McDonald’s recently announced a 10 percent wage increase for roughly 1,500 of the corporation’s nearly 16,000 stores. The distinction between the stores that are receiving raises and those that are not is a critical detail that carries heavy implications for national debates on the minimum wage.
McDonald’s’ wage shift demonstrates how a national minimum wage increase will inflame the United States’ monstrous wealth inequality problem. That inequality issue is strongly illustrated by the wealthiest 10 percent’s ownership of 75 percent of U.S. wealth as recently as of last year.
Movements looking to counter this problem have largely consisted of campaigns to increase the national minimum wage. The most significant of these movements was President Barack Obama’s call for a federally mandated minimum wage of $10.10 per hour. Should this become law, the country’s inequality struggles will get worse for most.
The realities are those for small business owners and proprietors whose firms’ balance sheets closely resemble those of the roughly 14,500 McDonald’s locations that won’t be receiving raises. The reason these stores will sit in the dark on the McDonald’s wage hike is because they’re franchise-owned, while the remaining 1,500 are corporate-owned. Although the two outlets are generally identical in aesthetic, product and brand, they are radically disparate with respect to finances.
This radical disparity is somewhere in the neighborhood of $35 billion––the total business assets of the McDonald’s Corporation which are used to fund the company’s 1,500 corporate locations. McDonald’s decision not to impose wage increases at the remaining outlets reflects calculations that show that even though the McDonald’s Corporation could afford such a wage hike, most McDonald’s franchises likely could not.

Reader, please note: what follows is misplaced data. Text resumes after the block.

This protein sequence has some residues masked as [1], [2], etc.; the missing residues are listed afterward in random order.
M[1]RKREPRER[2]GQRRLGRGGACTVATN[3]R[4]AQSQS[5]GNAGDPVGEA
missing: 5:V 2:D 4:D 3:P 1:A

When it comes down to the federal minimum wage, the unfortunate truth is that this divergence in asset pressure holds true for small businesses and corporate competitors. If small business owners were forced to dole out more dollars for employees, they would either have to take a smaller salary or become less competitive with large corporate competitors whose executives do not take pay cuts.
This means that while raising the federal minimum wage will make the poor richer, the rich won’t be poorer and wealth inequality in the U.S. will be worse. Accordingly, raising the national minimum wage to combat income inequality is—at best—lazy economic policy and—at worst—purposeless pandering. Countering this problem demands meaningful policy moves that lobbyists hate: moves toward tax loophole closure, increased capital gains taxes and more progressive income taxation.
As the U.S. moves away from recessionary woes and toward the 2016 presidential election, wage stagnation and inequality will enter the center ring of America’s political circus. When this time comes, we’ll be able decipher performer from public servant based on who advocates for the policies of those economists—that make lobbyists so uncomfortable—and those singing the praises of a meaningless minimum wage increase.